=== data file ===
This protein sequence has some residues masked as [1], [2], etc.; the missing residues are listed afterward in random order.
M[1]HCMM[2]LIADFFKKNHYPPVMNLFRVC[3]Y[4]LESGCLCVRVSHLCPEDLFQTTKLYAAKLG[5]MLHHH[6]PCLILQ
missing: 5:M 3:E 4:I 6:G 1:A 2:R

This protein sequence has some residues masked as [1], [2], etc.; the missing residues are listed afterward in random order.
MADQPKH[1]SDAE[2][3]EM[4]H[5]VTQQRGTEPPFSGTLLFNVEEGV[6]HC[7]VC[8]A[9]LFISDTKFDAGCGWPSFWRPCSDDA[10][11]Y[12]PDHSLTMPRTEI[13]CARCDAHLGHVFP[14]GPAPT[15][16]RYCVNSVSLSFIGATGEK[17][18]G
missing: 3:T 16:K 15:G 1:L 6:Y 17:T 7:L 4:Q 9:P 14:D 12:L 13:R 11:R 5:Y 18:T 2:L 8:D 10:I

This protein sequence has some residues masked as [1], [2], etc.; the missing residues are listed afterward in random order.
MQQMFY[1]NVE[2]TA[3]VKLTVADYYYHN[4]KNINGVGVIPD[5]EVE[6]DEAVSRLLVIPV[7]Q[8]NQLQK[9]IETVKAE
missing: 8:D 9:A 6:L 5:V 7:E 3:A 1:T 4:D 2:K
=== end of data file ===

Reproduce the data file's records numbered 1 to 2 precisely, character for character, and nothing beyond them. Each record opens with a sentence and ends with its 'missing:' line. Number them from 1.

This protein sequence has some residues masked as [1], [2], etc.; the missing residues are listed afterward in random order.
M[1]HCMM[2]LIADFFKKNHYPPVMNLFRVC[3]Y[4]LESGCLCVRVSHLCPEDLFQTTKLYAAKLG[5]MLHHH[6]PCLILQ
missing: 5:M 3:E 4:I 6:G 1:A 2:R

This protein sequence has some residues masked as [1], [2], etc.; the missing residues are listed afterward in random order.
MADQPKH[1]SDAE[2][3]EM[4]H[5]VTQQRGTEPPFSGTLLFNVEEGV[6]HC[7]VC[8]A[9]LFISDTKFDAGCGWPSFWRPCSDDA[10][11]Y[12]PDHSLTMPRTEI[13]CARCDAHLGHVFP[14]GPAPT[15][16]RYCVNSVSLSFIGATGEK[17][18]G
missing: 3:T 16:K 15:G 1:L 6:Y 17:T 7:L 4:Q 9:P 14:D 12:L 13:R 11:R 5:Y 18:T 2:L 8:D 10:I